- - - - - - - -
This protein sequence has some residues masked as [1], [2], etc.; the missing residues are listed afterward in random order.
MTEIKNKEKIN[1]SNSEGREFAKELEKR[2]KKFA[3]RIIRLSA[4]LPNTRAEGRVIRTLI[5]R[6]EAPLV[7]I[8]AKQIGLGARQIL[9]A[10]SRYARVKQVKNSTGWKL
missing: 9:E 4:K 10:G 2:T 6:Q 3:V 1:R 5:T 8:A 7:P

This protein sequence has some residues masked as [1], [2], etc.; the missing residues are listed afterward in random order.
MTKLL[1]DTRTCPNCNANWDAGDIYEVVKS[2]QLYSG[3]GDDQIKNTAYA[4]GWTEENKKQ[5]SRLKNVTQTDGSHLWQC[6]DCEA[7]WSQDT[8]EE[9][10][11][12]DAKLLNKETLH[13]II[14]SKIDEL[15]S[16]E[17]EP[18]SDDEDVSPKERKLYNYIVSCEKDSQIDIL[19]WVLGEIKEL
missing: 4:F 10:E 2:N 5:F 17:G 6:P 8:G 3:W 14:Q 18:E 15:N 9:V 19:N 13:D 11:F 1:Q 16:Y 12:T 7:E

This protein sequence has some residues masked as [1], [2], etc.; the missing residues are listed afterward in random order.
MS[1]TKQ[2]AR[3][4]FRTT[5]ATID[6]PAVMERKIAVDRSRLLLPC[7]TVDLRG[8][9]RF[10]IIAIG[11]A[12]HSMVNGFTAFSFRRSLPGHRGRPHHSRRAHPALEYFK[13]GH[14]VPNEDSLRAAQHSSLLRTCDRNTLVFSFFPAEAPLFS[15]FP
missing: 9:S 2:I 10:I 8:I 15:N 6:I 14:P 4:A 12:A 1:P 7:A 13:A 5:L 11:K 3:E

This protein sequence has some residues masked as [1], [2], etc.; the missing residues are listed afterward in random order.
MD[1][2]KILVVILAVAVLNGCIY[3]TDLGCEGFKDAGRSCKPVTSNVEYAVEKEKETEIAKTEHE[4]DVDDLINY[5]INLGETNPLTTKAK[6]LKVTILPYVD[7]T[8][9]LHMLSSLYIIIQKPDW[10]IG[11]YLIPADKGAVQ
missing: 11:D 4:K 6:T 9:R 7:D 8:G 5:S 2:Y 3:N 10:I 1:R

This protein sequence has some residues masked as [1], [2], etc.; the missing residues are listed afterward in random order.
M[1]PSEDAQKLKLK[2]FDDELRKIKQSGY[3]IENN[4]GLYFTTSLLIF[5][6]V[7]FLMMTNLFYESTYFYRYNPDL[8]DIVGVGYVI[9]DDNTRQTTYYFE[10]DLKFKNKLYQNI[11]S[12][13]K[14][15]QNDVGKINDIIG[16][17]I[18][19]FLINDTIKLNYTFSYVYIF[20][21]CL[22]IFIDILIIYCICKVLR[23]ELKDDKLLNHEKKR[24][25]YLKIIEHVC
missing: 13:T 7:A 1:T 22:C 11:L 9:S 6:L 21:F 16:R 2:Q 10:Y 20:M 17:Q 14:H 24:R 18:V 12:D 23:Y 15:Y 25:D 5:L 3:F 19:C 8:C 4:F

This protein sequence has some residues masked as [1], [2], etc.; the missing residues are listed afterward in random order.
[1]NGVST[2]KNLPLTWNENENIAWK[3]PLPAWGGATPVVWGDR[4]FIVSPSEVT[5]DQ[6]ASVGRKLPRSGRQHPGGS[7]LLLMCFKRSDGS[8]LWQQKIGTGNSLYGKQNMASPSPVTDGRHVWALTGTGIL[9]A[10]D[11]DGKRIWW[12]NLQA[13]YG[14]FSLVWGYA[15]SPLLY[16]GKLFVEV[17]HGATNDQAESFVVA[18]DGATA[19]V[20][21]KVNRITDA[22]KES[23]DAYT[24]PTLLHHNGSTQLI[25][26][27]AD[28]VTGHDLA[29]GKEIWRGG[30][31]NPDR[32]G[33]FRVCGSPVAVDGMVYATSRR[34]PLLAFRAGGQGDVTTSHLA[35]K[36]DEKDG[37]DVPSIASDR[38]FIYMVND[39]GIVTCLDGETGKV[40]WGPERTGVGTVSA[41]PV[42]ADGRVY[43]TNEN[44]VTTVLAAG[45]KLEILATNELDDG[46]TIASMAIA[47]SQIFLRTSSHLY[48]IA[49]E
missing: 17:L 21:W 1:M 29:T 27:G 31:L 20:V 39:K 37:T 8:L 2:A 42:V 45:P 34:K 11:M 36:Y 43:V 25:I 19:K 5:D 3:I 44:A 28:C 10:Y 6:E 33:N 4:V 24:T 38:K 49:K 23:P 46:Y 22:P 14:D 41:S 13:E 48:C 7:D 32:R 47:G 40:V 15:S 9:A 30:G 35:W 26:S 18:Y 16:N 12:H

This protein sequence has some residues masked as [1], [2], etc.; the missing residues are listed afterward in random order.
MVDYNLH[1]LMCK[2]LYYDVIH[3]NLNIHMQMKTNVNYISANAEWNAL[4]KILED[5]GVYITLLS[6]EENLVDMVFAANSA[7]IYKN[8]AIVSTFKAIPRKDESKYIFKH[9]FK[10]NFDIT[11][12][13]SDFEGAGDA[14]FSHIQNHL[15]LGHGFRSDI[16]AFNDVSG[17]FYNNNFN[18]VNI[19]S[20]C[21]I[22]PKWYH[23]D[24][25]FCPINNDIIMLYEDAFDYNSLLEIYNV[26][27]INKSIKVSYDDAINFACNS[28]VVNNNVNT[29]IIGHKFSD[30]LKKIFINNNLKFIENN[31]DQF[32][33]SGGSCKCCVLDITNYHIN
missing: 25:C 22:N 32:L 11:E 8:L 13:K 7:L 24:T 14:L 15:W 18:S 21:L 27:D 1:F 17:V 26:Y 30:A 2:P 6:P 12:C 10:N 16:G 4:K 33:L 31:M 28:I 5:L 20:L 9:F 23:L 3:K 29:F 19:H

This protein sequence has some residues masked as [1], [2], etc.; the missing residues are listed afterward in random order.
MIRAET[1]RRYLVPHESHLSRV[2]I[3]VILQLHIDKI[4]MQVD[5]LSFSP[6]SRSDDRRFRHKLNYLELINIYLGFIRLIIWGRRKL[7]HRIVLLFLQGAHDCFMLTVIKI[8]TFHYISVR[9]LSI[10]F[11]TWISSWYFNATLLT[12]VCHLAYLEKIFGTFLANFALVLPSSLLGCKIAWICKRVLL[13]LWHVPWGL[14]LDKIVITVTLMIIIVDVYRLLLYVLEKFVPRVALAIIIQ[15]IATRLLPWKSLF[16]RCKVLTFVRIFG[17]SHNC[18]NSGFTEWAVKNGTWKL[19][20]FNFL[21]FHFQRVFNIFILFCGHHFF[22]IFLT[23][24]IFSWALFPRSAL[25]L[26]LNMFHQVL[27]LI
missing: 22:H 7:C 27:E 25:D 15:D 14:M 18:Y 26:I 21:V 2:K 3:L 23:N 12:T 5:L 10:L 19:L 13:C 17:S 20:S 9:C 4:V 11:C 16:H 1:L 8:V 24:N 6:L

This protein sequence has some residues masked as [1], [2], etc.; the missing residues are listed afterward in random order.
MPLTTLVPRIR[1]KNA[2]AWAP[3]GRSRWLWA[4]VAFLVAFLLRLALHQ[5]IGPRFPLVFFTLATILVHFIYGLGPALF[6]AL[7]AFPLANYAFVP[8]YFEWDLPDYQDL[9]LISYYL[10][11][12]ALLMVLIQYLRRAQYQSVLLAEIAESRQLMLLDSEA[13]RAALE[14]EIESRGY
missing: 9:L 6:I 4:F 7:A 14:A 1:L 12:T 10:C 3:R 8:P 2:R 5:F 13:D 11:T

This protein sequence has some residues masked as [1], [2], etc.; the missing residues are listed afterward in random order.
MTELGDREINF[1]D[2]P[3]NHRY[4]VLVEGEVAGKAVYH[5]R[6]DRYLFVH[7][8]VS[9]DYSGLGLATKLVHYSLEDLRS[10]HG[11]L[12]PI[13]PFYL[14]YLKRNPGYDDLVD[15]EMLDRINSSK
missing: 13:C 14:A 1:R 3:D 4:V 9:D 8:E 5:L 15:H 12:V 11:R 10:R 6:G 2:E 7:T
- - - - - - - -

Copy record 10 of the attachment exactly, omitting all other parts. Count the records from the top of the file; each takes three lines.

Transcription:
This protein sequence has some residues masked as [1], [2], etc.; the missing residues are listed afterward in random order.
MTELGDREINF[1]D[2]P[3]NHRY[4]VLVEGEVAGKAVYH[5]R[6]DRYLFVH[7][8]VS[9]DYSGLGLATKLVHYSLEDLRS[10]HG[11]L[12]PI[13]PFYL[14]YLKRNPGYDDLVD[15]EMLDRINSSK
missing: 13:C 14:A 1:R 3:D 4:V 9:D 8:E 5:L 15:H 12:V 11:R 10:R 6:G 2:E 7:T